hands on

‘If we allow ourselves to see, we will more readily feel, and if we open to the river of compassionate feeling, we will more likely act.  But the call to action is the sticking point.’*

‘The larger issue here is that simulation can be a poor substitute for tactile experience.’**

Richard Sennett argues that the first industrial revolution robbed us of our hands, as machines replace human skills, and the second (technological revolution) has robbed us of our brains.  We press a button in the workplace and something happens.  But beyond this, technology is also altering our relationship with those around us and with ourselves.

We have technology that make it possible to move around quickly, or not to move at all (when we shop at home), communicate immediately without seeing or hearing each other, fit more into the day (apparently), project the self we want others to see, receive selected information rather than the whole story.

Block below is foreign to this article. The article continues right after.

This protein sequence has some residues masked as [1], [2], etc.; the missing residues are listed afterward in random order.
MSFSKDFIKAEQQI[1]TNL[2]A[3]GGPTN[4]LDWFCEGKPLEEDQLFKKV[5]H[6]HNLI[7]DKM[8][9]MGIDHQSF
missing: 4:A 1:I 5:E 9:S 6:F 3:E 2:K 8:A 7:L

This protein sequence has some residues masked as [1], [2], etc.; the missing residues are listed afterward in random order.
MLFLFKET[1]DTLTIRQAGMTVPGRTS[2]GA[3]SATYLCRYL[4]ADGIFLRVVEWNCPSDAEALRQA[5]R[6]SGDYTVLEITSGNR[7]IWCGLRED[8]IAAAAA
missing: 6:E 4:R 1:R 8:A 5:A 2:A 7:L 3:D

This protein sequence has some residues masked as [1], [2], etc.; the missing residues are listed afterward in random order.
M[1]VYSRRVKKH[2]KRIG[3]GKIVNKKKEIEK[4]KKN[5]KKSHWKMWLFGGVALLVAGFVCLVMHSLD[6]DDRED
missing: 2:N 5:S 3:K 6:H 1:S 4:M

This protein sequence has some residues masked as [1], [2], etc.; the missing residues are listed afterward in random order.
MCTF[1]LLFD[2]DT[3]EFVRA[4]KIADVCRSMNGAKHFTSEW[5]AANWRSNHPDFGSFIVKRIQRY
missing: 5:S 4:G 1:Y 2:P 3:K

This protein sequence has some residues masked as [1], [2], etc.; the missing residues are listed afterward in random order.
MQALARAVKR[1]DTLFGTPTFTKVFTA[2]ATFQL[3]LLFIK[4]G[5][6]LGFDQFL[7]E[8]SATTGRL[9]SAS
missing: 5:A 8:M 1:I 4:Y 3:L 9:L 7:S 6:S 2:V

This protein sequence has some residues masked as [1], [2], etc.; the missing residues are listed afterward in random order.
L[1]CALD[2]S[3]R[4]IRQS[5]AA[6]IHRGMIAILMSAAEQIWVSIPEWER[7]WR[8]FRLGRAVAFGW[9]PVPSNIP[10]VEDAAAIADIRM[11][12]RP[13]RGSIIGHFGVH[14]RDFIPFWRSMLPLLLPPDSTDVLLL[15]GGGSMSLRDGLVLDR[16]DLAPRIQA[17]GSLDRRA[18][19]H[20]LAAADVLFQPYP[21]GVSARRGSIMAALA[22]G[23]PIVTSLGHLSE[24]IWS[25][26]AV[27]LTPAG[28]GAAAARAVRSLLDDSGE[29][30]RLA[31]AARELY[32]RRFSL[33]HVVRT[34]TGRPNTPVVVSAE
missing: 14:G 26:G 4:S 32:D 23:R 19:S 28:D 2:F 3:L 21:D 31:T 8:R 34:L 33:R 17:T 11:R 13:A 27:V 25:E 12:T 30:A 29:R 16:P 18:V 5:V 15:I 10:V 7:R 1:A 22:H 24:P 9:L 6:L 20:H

I think the deeper life journey will ask us to participate in deeper tactile, organic, “analogue” dive, one stimulating our senses and connects us with the wonder we are as creatures capable of learning perpetually, in which we both explore the silence and solitude and face-to-face spaces with others, especially others who are not like us.

(*From Philip Newell’s The Rebirthing of God.)
(**From Richard Sennett’s The Craftsman.)

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